This antibacterial body wash from Dove is formulated specifically for men as it’s tough on dirt and grime. It eliminates 99% of bacteria found on the skin. This body wash has micro moisture technology with skin-strengthening nutrients that will keep you feeling fresh and moisturized. Not to mention it can be used as a face wash too.

Ingredients Including Triclosan? No mention of triclosan.

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3. Dial Coconut Water Body Wash


Dial may be your go-to brand for antibacterial hand soap, but it’s about to be your new favorite body wash too. This hydrating body cleanser will wash away any bacteria and germs without drying out your skin. It has odor protection keeping you fresh all day no matter how much you sweat. You won’t find a better antibacterial body wash at an affordable price.

Ingredients Including Triclosan? Triclosan is not listed, but mentions the potential of Dial products including triclosan.

Read More: Best Body Wash For Sensitive Skin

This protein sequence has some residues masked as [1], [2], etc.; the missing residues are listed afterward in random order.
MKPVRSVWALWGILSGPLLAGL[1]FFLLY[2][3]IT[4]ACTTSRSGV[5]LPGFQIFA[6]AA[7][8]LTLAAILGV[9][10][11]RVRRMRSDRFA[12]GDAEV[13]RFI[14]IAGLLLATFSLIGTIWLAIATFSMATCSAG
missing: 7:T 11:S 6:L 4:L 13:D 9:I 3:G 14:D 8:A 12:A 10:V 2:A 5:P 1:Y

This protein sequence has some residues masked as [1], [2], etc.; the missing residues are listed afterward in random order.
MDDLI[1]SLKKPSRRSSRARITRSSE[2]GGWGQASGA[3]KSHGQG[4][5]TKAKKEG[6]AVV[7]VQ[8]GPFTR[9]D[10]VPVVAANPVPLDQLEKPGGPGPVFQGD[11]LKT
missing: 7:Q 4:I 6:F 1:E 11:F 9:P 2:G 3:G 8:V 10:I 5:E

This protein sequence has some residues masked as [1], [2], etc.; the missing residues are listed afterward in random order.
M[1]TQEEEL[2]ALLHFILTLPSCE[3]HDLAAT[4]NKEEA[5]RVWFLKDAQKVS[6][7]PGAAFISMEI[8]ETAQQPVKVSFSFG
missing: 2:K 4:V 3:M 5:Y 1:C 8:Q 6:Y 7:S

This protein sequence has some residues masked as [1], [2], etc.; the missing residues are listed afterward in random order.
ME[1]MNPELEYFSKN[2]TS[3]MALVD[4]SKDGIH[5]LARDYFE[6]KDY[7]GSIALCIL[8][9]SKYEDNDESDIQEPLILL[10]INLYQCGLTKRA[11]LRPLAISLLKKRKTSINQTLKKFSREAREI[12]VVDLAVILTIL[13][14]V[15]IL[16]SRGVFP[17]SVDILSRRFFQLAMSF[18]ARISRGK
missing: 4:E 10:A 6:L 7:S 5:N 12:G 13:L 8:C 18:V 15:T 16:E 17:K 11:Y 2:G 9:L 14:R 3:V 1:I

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4. Derma-Nu Antifungal Therapeutic Soap


Derma-nu Antifungal body wash is an organic, all-natural soap free of harmful chemicals, fragrances, and dyes, making it suitable for skin types. It uses a blend of tea tree oils, mint, eucalyptus, and peppermint that eliminates bacteria that can cause athlete’s foot, yeast infection, jock itch, and other skin irritations.

Ingredients Including Triclosan? No mention of triclosan.

Read More: Best Body Wash for Acne


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5. TruRemedy Naturals Antifungal Remedy Soap


This body wash by TruRemedy is a highly recommended antibacterial body wash for athletes and fitness enthusiasts. The product fights off common germs and strong body odors, keeping you feeling fresh and clean all day. Most body washes can often dry out your skin, but this soap contains essential oils to soothe and moisturize your skin. Other ingredients in the body wash include vitamin E, C, and omega acids that can heal skin irritations.

Ingredients Including Triclosan? No mention of triclosan.

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6. Artnaturals Tea Tree Body Wash